{ 5 comments }

KT October 4, 2007 at 11:01 am

If you guys liked Perfect Blue, I think you might really enjoy the TV series Satoshi Kon did, ‘Paranoia Agent’. From the themes that come up on this site again and again, I think it might be worth a look for you, as it takes ideas from Perfect Blue but goes even further with it into the culture of voyeurism, escapism and the spectacle. It’s a really interesting piece of work.

Talmadge October 4, 2007 at 11:15 am

This resonates heavily with something I wrote for the basic pamphlet of the §E7EN §TÅR™ Corporation, and I quote:

_Life-Actor_ a Person who is not tied to any one Life-Identity. Someone who recognizes “the World is a stage and we are merely players” and takes that fact to it’s logical conclusion. FACT. You “ACT” differently around your mother than your boss; Your girlfriend than your sister; Your friends than enemies; At school than at home. All these personalities (live in one person) are controlled and regulated by the part of your psyche that names itself “I” and synthesized into a single Life-Identity. Thus the ILLUSION of unity is created. Life-Actors go beyond the constructs and constrictions of “I” to willfully CREATE alternate Life-plays & Life-Identities.>>

Talmadge October 4, 2007 at 11:26 am

That is to say, the line between fiction and reality were blurred when we started to conceptualize information 50,000 years ago. Now we have started to (if not unconsciously) realize fiction and reality have always been kissing cousins. And this realization is currently being expressed as the post-modern breakdown of identity as we move BEYOND language… *wink*wink*

Ps. For those of you keeping score, my new book has changed identity and will not be called “Yer Gonna DIE Someday, the complete Prophecy of R. Talmadge Lacy”, but rather it will be titled, “the BIG BOOK of the §E7EN §TÅR™ Corporation.” Coming out this spring.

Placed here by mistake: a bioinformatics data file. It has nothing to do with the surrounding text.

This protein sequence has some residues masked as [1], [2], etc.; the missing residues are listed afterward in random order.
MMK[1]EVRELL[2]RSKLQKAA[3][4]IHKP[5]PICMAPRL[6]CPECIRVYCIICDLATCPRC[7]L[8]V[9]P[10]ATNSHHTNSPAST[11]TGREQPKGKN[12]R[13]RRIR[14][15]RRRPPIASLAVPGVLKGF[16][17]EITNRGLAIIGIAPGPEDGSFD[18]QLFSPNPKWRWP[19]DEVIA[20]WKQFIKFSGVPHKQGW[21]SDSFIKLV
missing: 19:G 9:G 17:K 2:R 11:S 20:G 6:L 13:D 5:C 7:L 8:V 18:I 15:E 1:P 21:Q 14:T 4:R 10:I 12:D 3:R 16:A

SetFree October 6, 2007 at 12:58 am

On Voyerism, they sell binoculars with built in cameras now, I”ve got one thats pretty neat.
The notion, and practice of transformation comes into play when talking about situational identities. What happens when one enters into a situation previously thought impossible, or where the events and players are no longer bound to a certain set of rules, physical psychological etc, and where one must alter the level and manner of ones interaction to fit into living “fictional” realities? People start not only changing circumstantially, but also may begin to express their “situational personas” as new physical and spiritual forms. They may even trancend dimensional limitations, and even species barriers. It all depends on what type of play it is I suppose.

land of the banned March 31, 2008 at 3:50 am

gotta say this is one of my favorite works by kon. Never have read the manga however after seeing how brilliant the movie was i will have to pick it up!.
i love how half the scenes can be interpreted by the viewer such as the rape scene did it really happen or was it only filmed.
This movie is great as it allows the viewer to have to distinguish fact from fiction in a way similar to Mima.
10 /10

Dizzy
Land of the Banned